Lower Cost Light Duty Inflatable Boats That Are Great For Occasional Use Or As A Tender
Inflatable dinghies are safe, fun, low cost and a great way to get out boating!
A dinghy is a small boat carried or towed by a larger vessel to be used for off ship excursions or docking.
A dinghy can also be called a tender.
By definition, a dinghy is a secondary boat.
A secondary boat does not need to be as rugged and durable as a boat that is getting used as a primary boat.
A primary boat would be the only boat you have, or the boat that is the primary mode of transportation for whatever great adventure you are on.
A dinghy is a light duty boat. Read more about
light duty boats here.
I think of dinghies as light duty boats. They can be collapsible or roll-up inflatable boats with or without a transom, with or without a keel, but there is no uniform use of the term dinghy.
Some companies distinguish dinghies as flat bottom boats without a transom, other companies call flat bottom boats rafts, others call them soft tails.
Small ribs are often called dinghies as well. You can read more about
ribs on this page.
So don't get too hung up on the name dinghy, it means different things to different people.
Roll up dinghies have aluminum slats or wood slats for a floor, or the newer high pressure inflatable floors. Roll up boats may be flat bottomed, or they may have an inflatable keel, or the keel may be formed by a V shaped inflatable floor.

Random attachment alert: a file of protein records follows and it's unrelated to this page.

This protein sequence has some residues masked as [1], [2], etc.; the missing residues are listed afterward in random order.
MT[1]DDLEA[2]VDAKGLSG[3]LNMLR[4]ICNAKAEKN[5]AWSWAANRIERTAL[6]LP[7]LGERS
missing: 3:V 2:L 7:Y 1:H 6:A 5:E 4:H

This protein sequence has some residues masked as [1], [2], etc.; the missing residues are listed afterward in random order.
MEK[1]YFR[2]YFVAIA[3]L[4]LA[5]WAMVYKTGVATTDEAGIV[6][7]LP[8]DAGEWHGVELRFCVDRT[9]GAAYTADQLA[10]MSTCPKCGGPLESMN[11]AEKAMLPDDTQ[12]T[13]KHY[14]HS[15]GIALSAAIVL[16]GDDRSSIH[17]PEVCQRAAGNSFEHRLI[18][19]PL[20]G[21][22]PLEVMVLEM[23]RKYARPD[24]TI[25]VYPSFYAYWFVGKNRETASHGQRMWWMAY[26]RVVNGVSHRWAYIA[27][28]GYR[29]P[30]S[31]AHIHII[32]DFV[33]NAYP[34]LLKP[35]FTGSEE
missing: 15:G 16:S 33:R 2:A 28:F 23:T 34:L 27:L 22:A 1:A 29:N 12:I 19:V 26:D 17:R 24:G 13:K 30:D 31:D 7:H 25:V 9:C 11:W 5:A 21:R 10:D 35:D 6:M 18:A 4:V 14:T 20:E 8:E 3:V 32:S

Collapsible or foldable inflatable dinghies have sectional floors of aluminum, wood or plastic. To read more about the different types of floors found in these boats
read this page.
Inflatable boats generally called dinghies come in the smaller end of the size range - 6'/1.8m to 14'/4.3m.
The durability factor gets to be more of an issue when you get into the larger sizes because the extra forces from heavier loads and larger motors will cause premature wear on a boat with a light duty construction. This is the area where many buyers - and sellers - get confused.
Because dinghies are light duty and built for occasional use or for short trips to shore, they are cheaper to build and cost less to buy.
We purchased an inflatable boat, by way of a seller's recommendation, that was just a large light duty inflatable boat in construction and durability.
Anyone (dealer or private seller) that tells you a light duty boat will stand up to regular use as your primary boat is..... well....... how can I say this nicely.......
.... perhaps they just don't know the difference themselves.
If your primary use for a boat is to go fishing with a small motor and if you never plan to travel very far with a full load. Then yes, a light duty inflatable boat, an inflatable dinghy, will work.
If you want to regularly go on long day runs with a full load of passengers, or head out on 2 week long camping trips on the ocean, with the boat full of gear, or 10 day fishing trips with a full complement of camping and fishing gear, then a dinghy may be too light duty for your intended use.
The selling feature for us was that the light duty boat cost less. At the time I didn't know the difference between light duty boats and sport boats (more durable boats).
I like spending less money if possible too! But it cost me later when I had to change our boat to match our use.
Some models of inflatable dinghies are: